The nasic, arboreal monkey with a funny nose


An excellent swimmer and flyer, the nasal bat is an endemic species of the island of Borneo. Zoom on an easily recognizable primate with its long, soft nose.

The nasic, a monkey with an orange face

The nasic (Nasalis larvatus) belongs to the order of primates and to the family of cercopithecidae, such as macaques. This monkey arboreal has a dark reddish brown coat on the back than on the belly. The upper part of its body sports a pale orange reddish at the top of the head, the outside of the limbs is gray, the palms of the hands and the soles of the feet are black. Medium in size, the primate has a dimorphism quite pronounced sexual: a male generally measures 65 to 75 cm, weighs between 16 and 22 kg while the female measures between 53 and 62 cm for a weight ranging from 7 to 12 kg.

Nasique: the Cyrano of primates

The main characteristic of the nasic is undoubtedly its nose which grows throughout its life. At birth, its nasal appendage is short and upturned, then it lengthens to completely cover the mouth in adulthood to the point that it has to be pulled out of the hand for feeding. The male’s nose blushes when he’s nervous or in love. During courtship displays, it inflates it like a resonance chamber and performs powerful vocalizations. Females mate more readily with individuals with the longest nasal appendages. This asset of seduction earned him the nickname Cyrano from the simian world.

Mangroves, habitat of the nasal bird

The nasic is a species endemic of the Island of Borneo shared by Indonesia, Malaysia and the Sultanate of Brunei, in Southeast Asia. The primate evolves in mangroves and forests wet. It is observed in coastal areas as well as inland, but always in plains and near a freshwater stream, river or river for example.

The nasic, a strict vegetarian

Exclusively vegetarian, the nasicum particularly appreciates the leaves of mangroves and do not disdain palm fruits, berries and seeds. Its resistant intestines allow it to consume foods considered inedible. It is to these poorly digestible plants that the primate owes its big belly! This diurnal arboreal monkey comes down to earth during the day to eat then returns to climb more than 10 meters high to escape its predators.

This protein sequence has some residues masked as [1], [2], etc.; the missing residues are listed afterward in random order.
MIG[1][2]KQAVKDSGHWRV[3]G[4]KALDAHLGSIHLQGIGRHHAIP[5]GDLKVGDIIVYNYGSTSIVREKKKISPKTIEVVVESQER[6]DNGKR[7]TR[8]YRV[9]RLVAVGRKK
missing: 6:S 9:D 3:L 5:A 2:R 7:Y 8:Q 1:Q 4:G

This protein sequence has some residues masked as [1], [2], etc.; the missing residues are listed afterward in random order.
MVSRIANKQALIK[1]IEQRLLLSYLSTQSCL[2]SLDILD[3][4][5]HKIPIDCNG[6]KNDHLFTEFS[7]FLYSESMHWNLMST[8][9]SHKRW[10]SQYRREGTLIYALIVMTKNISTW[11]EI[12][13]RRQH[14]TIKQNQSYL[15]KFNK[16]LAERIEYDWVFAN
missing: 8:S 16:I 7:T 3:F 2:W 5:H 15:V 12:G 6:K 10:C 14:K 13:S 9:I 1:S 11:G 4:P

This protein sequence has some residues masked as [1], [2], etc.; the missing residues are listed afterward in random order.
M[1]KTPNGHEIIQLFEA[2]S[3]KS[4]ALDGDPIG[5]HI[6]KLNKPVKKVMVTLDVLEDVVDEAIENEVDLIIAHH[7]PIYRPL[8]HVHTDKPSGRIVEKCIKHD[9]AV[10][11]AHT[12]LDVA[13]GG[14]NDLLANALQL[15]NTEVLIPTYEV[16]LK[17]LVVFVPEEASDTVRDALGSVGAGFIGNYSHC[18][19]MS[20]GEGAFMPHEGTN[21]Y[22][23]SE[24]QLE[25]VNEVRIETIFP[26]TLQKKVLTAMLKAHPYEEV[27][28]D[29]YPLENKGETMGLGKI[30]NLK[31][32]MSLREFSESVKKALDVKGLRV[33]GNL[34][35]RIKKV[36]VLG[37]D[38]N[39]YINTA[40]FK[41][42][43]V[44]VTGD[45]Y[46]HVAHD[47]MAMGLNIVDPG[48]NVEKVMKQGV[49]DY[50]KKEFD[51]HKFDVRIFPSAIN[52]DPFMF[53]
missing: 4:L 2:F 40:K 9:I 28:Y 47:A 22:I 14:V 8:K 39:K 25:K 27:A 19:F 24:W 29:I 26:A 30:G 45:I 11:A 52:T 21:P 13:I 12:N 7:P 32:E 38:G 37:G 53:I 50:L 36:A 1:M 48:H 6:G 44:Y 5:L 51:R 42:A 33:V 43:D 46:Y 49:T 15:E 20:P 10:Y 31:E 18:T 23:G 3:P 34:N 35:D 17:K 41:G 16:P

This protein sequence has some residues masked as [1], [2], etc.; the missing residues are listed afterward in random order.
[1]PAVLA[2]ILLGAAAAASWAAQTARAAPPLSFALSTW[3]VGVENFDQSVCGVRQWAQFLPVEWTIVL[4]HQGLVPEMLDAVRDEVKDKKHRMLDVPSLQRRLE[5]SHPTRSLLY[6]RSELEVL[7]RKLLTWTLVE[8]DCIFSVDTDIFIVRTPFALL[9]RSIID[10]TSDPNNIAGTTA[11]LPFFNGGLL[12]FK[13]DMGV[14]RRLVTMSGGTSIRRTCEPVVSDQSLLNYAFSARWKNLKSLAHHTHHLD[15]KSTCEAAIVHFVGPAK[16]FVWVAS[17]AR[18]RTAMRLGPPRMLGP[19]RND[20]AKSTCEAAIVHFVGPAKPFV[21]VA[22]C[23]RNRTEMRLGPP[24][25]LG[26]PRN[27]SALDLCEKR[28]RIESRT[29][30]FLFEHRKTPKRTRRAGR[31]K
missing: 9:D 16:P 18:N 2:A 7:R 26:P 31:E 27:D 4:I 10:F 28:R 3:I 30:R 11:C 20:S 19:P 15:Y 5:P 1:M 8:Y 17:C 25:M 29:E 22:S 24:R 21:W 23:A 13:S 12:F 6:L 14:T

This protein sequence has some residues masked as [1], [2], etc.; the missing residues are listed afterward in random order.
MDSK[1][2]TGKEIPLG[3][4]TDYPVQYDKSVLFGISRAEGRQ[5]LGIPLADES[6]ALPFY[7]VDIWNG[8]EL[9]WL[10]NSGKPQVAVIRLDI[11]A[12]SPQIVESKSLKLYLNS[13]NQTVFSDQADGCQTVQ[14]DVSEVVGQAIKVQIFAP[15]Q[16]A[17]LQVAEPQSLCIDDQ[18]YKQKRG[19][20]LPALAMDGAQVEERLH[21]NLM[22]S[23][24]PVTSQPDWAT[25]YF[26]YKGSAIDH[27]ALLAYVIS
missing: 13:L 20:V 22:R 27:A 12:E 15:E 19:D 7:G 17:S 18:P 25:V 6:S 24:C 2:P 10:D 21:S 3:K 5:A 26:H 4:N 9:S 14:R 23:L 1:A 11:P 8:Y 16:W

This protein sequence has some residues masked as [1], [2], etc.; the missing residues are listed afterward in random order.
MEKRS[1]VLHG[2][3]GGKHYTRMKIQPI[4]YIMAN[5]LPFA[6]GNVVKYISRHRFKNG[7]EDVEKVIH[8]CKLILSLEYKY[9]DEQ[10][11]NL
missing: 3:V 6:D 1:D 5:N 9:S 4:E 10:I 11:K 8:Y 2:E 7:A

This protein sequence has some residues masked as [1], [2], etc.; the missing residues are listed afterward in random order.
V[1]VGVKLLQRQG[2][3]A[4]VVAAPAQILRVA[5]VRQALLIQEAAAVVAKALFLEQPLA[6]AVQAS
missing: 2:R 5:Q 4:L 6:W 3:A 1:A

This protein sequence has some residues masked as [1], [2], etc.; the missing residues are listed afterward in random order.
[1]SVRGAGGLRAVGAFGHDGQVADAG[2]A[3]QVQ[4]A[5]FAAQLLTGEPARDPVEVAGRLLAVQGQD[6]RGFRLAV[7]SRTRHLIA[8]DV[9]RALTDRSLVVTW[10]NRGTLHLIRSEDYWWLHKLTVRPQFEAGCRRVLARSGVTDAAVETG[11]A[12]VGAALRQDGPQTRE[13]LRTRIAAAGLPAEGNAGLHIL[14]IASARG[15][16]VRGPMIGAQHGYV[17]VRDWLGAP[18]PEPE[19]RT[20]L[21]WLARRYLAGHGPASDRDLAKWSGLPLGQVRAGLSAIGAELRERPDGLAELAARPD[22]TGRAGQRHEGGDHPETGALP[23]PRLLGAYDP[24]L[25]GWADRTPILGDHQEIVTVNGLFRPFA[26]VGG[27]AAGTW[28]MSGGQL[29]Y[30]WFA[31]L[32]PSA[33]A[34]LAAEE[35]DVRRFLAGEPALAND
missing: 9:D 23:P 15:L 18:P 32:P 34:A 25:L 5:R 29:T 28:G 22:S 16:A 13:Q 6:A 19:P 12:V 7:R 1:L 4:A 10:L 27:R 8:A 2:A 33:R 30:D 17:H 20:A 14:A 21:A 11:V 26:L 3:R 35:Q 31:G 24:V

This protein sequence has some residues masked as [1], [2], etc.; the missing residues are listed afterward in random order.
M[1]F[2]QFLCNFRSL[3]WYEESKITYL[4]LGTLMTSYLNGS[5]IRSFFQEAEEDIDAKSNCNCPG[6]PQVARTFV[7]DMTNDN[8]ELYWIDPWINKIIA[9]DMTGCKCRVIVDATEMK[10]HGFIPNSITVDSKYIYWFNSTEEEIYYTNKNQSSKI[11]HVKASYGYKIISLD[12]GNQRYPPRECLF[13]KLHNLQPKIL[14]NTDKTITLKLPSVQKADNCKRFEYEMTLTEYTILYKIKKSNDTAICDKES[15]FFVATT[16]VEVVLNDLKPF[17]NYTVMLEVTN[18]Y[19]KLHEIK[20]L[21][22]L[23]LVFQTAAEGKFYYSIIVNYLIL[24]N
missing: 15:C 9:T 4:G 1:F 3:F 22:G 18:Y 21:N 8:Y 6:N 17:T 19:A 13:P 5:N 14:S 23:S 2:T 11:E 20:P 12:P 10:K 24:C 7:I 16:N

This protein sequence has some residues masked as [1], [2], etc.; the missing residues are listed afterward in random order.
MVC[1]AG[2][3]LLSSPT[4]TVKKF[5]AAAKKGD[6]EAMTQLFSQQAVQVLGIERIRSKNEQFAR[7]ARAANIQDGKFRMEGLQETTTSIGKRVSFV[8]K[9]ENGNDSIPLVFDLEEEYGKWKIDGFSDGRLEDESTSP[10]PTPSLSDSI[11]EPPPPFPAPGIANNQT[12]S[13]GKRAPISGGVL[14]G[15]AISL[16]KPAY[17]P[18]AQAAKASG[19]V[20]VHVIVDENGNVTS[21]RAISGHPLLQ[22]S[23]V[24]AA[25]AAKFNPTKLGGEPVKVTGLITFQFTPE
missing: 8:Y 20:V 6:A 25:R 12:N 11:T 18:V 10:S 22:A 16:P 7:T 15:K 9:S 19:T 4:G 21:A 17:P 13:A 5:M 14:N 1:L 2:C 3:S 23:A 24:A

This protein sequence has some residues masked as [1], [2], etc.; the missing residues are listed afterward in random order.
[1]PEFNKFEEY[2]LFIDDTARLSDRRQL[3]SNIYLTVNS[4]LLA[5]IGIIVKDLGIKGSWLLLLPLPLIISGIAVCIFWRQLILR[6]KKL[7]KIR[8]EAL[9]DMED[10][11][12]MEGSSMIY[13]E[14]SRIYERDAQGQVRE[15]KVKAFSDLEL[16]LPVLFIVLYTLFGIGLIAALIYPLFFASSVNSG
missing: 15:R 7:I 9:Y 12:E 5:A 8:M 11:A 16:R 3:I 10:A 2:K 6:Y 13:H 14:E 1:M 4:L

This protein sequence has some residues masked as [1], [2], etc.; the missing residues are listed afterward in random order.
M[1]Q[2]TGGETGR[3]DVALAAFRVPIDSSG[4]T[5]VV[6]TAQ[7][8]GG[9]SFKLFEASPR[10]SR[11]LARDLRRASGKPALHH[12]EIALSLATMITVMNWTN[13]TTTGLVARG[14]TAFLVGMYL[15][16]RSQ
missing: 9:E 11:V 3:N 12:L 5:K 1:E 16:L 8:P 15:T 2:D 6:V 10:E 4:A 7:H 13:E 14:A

The nasic can practice apnea

This monkey gregarious and territorial lives in groups of fifteen to thirty individuals of all ages and mostly of the same sex. Like many primates, the nasicus practices mutual grooming to maintain social cohesion in the tribe. Agile but adventurous, he jumps from tree to tree sometimes without being sure of the quality of his catch. Its aerobatics of several meters can bring it on a dead branch causing it to fall. It is reported that a quarter of nasal patients present with serious lesions or even fractures united to the limbs. At the slightest threat, the animal takes refuge under water. It is the only species to practice freediving with ease and to swim so quickly. He can also dive from a height of 15 meters.

The little nasic, independent at one year

The breeding season extends from February to November and the birth takes place night, at the end of the rainy season, between March and May. At the end of a gestation period of about 165 days, the female gives birth to a single young weighing on average 500 grams. The mother immediately eats the placenta so as not to attract predators and cleans her baby that she will breastfeed for about seven months. The father’s involvement in education is limited to protecting the newborn from aggressive rivals. After the weaning, the nasicum stays with its mother until its first birthday. If it is a male, he will then leave his parents to join young adults that he will abandon when he reaches sexual maturity, around 7 years old. As for the young female, she will be able to live with her mother or join another harem.

The nasal mosquito, an endangered species

The crocodile, leopard, clouded leopard, and python are among the main predators of the nasal bird. The species is also threatened by the degradation of its habitat due to the deforestation to cultivate palm oil and to urban development. The primate is considered “endangered” by the International Union for the Conservation of Nature (IUCN). It is now protected by the Borneo government which prohibits its capture or its hunting, measures which do not totally deter poachers. His life expectancy is 20 to 25 years wild.

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